HONG KONG (Reuters) – Private equity firms
Another team is made up of mid-market firms
U.S. private equity firms have jumped at the chance to pursue the unit, attracted to its size and growth potential, not just in China but across the globe. Huawei has made no secret of its plans to expand into the United States.
If priced at more than $2 billion, a Huawei deal would be the fifth largest cross-border inbound deal in China on record, and the largest so far this year, according to Thomson Reuters data. (Thomson Reuters publishes Buyouts.)
It would be the second largest private equity deal in China ever, after ICBC’s acquisition by an investor group comprising Goldman Sachs, Allianz and American Express.
Silver Lake and AEA were among the five firms that made it through round one of the Huawei auction, sources have said.
All firms mentioned have declined to comment on the process.
As in any auction, teams can change and bidders can drop out at any minute. Bidders are reviewing financial documents for due diligence, and another round of offers is expected in the next few weeks, said the sources, who were not authorized to speak to the media.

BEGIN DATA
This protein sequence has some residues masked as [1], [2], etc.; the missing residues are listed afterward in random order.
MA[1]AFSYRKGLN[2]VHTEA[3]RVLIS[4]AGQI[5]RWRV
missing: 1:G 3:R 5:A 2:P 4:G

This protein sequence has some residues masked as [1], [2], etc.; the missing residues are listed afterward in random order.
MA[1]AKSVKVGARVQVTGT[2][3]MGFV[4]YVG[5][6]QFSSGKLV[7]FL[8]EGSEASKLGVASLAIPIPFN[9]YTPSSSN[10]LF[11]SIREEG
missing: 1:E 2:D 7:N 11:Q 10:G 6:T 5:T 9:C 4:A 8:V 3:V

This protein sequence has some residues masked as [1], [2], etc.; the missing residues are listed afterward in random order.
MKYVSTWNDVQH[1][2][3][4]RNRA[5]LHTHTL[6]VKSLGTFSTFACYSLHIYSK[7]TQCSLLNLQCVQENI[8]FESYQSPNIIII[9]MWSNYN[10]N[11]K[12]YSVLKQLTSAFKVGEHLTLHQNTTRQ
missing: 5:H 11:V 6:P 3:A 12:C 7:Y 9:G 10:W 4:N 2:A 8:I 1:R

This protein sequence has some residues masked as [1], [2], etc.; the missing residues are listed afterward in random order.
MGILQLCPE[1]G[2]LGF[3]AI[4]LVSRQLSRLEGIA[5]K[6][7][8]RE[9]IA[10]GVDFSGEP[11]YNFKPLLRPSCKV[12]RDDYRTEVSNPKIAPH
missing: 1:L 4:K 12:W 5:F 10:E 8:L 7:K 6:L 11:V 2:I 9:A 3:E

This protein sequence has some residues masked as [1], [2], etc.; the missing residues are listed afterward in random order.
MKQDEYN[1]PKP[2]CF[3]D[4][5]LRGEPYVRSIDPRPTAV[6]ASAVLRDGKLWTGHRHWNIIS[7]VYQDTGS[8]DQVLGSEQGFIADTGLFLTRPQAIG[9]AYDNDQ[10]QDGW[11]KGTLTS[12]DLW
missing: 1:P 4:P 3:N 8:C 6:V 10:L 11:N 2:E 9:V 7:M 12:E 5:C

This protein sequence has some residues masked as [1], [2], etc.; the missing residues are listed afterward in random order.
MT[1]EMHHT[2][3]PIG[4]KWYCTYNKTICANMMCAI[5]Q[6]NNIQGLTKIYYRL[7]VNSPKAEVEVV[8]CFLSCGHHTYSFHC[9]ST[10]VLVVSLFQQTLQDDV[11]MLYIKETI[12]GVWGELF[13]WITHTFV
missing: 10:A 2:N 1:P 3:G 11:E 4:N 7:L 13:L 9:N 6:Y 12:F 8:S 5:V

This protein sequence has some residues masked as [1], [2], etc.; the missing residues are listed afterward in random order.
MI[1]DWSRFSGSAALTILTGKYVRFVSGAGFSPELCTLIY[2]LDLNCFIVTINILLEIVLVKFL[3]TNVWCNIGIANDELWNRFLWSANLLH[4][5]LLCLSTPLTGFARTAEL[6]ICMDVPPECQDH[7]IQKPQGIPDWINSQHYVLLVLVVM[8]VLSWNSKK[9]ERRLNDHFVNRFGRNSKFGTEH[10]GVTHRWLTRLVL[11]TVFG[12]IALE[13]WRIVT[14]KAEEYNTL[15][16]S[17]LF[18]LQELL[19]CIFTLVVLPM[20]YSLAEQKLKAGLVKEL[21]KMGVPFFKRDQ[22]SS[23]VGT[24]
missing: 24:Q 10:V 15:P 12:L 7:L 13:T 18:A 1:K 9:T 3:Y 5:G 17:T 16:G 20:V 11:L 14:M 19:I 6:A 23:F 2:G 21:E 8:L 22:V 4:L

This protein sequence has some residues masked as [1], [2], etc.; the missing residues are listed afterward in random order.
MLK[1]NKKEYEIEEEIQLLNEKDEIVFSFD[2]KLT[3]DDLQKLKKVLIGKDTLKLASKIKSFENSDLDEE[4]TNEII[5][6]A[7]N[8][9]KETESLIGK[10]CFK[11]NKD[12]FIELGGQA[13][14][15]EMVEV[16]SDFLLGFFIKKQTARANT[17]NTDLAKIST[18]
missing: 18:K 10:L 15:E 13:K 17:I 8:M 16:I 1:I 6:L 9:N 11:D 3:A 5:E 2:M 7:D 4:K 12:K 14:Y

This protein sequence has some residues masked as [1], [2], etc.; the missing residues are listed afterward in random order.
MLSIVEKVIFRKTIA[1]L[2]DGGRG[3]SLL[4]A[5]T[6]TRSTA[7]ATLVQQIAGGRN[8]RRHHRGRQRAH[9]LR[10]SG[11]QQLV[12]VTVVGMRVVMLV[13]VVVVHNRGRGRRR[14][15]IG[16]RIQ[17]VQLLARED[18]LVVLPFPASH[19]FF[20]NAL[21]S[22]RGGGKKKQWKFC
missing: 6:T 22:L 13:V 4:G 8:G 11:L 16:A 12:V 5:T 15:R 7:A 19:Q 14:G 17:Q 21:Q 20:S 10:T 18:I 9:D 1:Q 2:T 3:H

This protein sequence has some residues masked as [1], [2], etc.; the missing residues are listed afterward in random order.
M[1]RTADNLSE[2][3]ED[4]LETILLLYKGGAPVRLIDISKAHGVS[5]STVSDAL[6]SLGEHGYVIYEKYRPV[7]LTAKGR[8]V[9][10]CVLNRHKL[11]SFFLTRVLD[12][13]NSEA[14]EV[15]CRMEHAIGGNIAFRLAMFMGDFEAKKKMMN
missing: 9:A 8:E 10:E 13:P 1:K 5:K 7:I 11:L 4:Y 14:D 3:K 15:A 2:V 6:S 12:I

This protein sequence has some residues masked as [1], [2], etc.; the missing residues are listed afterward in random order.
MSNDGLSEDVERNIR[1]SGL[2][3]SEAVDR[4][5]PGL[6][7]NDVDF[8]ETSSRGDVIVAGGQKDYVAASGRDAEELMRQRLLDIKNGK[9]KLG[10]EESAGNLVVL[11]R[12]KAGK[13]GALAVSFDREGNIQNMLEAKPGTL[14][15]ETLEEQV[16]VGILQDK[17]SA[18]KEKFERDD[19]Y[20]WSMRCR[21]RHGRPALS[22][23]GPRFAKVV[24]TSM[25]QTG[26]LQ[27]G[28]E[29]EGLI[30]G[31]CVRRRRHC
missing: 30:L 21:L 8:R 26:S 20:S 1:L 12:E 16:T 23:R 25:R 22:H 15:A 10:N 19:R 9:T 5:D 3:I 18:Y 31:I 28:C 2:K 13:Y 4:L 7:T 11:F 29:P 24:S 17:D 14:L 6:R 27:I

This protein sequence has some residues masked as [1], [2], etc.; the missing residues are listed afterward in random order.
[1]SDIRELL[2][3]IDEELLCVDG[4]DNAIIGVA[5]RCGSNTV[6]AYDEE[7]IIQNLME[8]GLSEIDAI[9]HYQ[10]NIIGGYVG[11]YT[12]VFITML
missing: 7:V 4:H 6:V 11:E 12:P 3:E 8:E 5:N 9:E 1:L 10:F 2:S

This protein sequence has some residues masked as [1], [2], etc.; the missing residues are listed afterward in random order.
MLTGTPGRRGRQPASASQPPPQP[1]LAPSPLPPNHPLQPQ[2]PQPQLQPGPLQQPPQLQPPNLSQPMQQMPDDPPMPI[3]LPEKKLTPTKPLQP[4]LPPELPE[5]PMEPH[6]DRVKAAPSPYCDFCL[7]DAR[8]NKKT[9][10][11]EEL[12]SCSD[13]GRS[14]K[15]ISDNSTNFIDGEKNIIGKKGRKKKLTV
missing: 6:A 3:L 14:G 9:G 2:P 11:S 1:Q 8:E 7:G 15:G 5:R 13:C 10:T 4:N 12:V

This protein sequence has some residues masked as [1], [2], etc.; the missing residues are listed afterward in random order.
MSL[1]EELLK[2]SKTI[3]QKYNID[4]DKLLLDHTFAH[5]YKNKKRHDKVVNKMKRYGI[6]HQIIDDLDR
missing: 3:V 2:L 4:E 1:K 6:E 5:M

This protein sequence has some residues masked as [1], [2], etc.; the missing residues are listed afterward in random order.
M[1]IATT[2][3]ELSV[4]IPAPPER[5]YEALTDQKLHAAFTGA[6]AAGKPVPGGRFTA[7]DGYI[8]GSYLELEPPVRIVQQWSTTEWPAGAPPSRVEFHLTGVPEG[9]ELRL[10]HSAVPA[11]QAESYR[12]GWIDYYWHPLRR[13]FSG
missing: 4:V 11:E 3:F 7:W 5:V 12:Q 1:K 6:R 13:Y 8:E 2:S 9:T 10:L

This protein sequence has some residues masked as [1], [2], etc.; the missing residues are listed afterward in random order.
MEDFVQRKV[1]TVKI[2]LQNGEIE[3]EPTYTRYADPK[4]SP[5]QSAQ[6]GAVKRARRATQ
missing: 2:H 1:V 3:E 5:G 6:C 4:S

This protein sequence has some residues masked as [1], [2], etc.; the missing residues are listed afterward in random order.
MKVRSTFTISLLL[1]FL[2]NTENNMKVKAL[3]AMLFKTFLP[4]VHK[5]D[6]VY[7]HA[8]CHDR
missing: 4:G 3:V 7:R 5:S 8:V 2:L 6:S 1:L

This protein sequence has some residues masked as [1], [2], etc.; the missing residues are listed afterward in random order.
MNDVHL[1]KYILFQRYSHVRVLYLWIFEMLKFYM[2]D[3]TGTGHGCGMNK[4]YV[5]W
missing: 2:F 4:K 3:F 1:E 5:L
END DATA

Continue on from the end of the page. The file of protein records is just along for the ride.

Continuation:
A Huawei spokesman did not return a message seeking comment. Morgan Stanley, the bank running the auction, declined to comment.
Privately held Huawei hired the bank in May to sell a majority stake in the unit, which is made up of five business groups, among them mobile handsets, data cards for laptops, and routers for home use. A U.S. partner would give Huawei the expertise to beef up its presence in the United States.
Huawei’s mobile devices unit doubled revenues last year to more than $2 billion, sources have said.
Bain Capital teamed up with Huawei in a bid for U.S. telecoms gear maker company 3Com last year, but the deal was abandoned after U.S. regulators blocked it. Bain Capital’s top executive in Asia is Jonathan Zhu, Morgan Stanley’s former China chief executive and a veteran of telecom sector deals.
AEA Investors is best known for the whopping profit it made in selling the U.S. personal products company Burt’s Bees last year. Its bid is being led by managing director Bill Owens, the former CEO of telecommunications equipment maker Nortel Networks Corp., sources have said.
While not a mega-fund like Bain Capital or KKR, General Atlantic is a prominent U.S. buyout firm with an Asian presence. Media reports have said that General Atlantic is part of a consortium vying for Morgan Stanley’s stake in China International Capital Corp.
(Reporting by Michael Flaherty; Editing by Anne Marie Roantree)